People of the Akisqnuk First Nation are connected to other Kootenay communities through our unique Ktunaxa language. This ancient language is a language isolate meaning it is not related to any other languages. Our language teaches us who we are and where we come from. Ktunaxa is our word for ourselves, while non-indigenous may have known us as Kootenay. Our people have occupied the lands adjacent to the Kootenay and Columbia Rivers and the Arrow Lakes of British Columbia, Canada and into the United States for more than 10,000 years. The Ktunaxa people were semi-nomadic and would travel across their traditional territory enjoying the natural bounty of the land, seasonally migrating throughout the Traditional Territory to procure various resources. The Ktunaxa obtained all their food, medicine, tools and material for shelter and clothing from nature – hunting, fishing and gathering throughout their Territory, across the Rocky Mountains and on the Great Plains of both Canada and the United States.
The Traditional Territory of the Ktunaxa Nation covers approximately 70,000 square kilometres (27,000 square miles) within the Kootenay region of south-eastern British Columbia and historically included parts of Alberta, Montana, Washington and Idaho. Where our language and stories describe, that is our homeland.
The ancestors of the ʔAkisq̓nuk First Nation Band utilized all of ʔamakiʔis Ktunaxa (Traditional Territory of the Ktunaxa). A favorite area to Winter is in lowlands of the Columbia Trench near what is now known as Windermere BC. In the mid 1800`s a priest had warned them that more colonizers would be coming and making claims to the lands and that the native people would be displaced.
With this knowledge in mind the ancestors chose carefully where the next generation would have to live, since the nomadic lifestyle was going to be affected. The Columbia valley was chosen for the abundant resources such as- water, the hunting and trapping of numerous animals and birds, salmon fishing, less severe winters, lumber and Hots Springs. So when the Indian agents came, the ancestors of Akisqnuk where already in the valley making their stand.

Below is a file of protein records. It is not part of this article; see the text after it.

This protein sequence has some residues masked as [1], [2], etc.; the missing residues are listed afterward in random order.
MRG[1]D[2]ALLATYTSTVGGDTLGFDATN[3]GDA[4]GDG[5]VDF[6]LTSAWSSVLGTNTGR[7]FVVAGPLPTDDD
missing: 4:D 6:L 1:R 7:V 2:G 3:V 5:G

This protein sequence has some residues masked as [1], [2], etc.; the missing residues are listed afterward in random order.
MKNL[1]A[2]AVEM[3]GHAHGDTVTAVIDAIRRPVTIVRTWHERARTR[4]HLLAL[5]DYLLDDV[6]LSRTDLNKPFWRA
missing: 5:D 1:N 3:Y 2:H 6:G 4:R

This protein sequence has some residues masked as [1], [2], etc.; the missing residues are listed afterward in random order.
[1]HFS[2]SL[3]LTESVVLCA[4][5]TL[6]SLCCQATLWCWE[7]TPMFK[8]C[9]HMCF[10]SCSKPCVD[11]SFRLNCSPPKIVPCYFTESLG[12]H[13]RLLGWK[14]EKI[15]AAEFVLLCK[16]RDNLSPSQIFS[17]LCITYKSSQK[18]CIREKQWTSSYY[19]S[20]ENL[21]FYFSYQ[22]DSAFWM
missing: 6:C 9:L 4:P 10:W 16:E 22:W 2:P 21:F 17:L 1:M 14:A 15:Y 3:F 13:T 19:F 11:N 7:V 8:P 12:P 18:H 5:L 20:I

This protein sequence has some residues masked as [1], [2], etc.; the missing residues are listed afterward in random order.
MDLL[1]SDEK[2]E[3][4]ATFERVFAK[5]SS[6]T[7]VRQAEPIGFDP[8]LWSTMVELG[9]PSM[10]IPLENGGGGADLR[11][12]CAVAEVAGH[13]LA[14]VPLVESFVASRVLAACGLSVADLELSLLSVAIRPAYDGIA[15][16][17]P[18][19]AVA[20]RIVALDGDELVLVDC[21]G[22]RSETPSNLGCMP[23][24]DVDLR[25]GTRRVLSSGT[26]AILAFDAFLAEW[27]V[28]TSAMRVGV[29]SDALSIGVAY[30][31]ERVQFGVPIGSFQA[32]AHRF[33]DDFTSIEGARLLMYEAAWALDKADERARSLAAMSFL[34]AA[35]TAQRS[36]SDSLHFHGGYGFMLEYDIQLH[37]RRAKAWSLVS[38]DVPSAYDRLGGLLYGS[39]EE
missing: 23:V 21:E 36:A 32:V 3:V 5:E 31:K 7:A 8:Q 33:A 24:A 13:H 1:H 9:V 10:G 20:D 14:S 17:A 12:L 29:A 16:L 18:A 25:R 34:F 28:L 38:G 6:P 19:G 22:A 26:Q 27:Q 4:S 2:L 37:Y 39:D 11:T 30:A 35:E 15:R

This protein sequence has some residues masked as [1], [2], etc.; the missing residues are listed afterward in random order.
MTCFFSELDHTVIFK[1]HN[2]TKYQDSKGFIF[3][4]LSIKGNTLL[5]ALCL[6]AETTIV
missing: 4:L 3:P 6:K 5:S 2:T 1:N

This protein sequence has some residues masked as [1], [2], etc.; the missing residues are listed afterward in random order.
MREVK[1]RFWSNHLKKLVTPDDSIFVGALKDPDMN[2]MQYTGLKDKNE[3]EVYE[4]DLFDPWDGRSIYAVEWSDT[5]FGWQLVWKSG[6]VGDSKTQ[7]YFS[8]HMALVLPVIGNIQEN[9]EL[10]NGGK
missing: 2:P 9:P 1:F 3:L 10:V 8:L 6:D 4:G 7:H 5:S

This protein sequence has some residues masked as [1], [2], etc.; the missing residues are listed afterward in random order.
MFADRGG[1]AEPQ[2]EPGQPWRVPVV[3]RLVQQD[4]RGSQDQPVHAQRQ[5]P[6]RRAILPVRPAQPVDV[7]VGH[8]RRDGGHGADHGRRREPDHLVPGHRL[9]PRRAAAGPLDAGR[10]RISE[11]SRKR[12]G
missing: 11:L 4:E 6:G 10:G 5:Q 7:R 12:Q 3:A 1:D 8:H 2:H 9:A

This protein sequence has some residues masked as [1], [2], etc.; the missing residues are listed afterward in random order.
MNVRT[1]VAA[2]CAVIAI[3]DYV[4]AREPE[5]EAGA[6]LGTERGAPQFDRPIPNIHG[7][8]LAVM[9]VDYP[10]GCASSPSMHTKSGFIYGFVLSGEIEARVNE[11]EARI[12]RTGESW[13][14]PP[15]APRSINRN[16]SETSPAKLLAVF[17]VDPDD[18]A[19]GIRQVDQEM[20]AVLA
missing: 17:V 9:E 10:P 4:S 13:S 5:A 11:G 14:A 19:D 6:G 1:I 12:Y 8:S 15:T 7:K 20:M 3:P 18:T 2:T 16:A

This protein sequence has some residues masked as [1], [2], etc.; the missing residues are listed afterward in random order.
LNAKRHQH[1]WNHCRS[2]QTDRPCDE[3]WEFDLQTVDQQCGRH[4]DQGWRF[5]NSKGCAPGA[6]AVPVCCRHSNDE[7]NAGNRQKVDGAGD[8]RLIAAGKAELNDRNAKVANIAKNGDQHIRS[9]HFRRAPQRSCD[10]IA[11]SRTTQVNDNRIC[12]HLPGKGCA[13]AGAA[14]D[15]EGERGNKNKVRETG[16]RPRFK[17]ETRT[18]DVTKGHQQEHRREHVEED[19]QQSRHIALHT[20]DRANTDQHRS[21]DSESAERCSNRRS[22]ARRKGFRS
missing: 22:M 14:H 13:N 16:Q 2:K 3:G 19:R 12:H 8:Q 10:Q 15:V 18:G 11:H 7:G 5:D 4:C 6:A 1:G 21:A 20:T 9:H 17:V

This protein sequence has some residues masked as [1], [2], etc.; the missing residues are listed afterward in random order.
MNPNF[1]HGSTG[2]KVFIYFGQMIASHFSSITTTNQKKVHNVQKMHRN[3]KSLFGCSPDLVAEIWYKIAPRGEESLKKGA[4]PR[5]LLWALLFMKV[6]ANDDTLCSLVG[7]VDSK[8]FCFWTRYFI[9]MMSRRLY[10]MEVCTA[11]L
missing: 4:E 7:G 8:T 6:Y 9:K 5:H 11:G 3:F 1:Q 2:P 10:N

Due to Small-pox epidemics and new sicknesses, dissemination of Buffalo, establishment and confinement to Indian Reserves, followed by generations of mandatory attendance of Residential Schools, criminalization of our ceremonies and religion and other Government Sanctioned assaults, many descendants, customs, and traditions have been lost, severely affecting the people’s healing today.
Resiliency refers to the the ability to recover from difficulty or assault. The ʔakisq̓nuk First Nation demonstrates resiliency in the eyes of the Elders and the determination of the youth. Through the inter-generational traumas, the residential schools the abduction of our children via the 60ixes scoop, or foster care we are rebuilding our Nation. We are redefining our relationship with our neighbors and all of Canada; We are healing ourselves for the generations that follow.
Today, the Akisqnuk people number around 350 and continues to be resilient and leaders for change. There are many knowledge holders, determined leaders and great educators among the ʔakisq̓nuk First Nation Band. We recognize the role that everyone contributes to our strength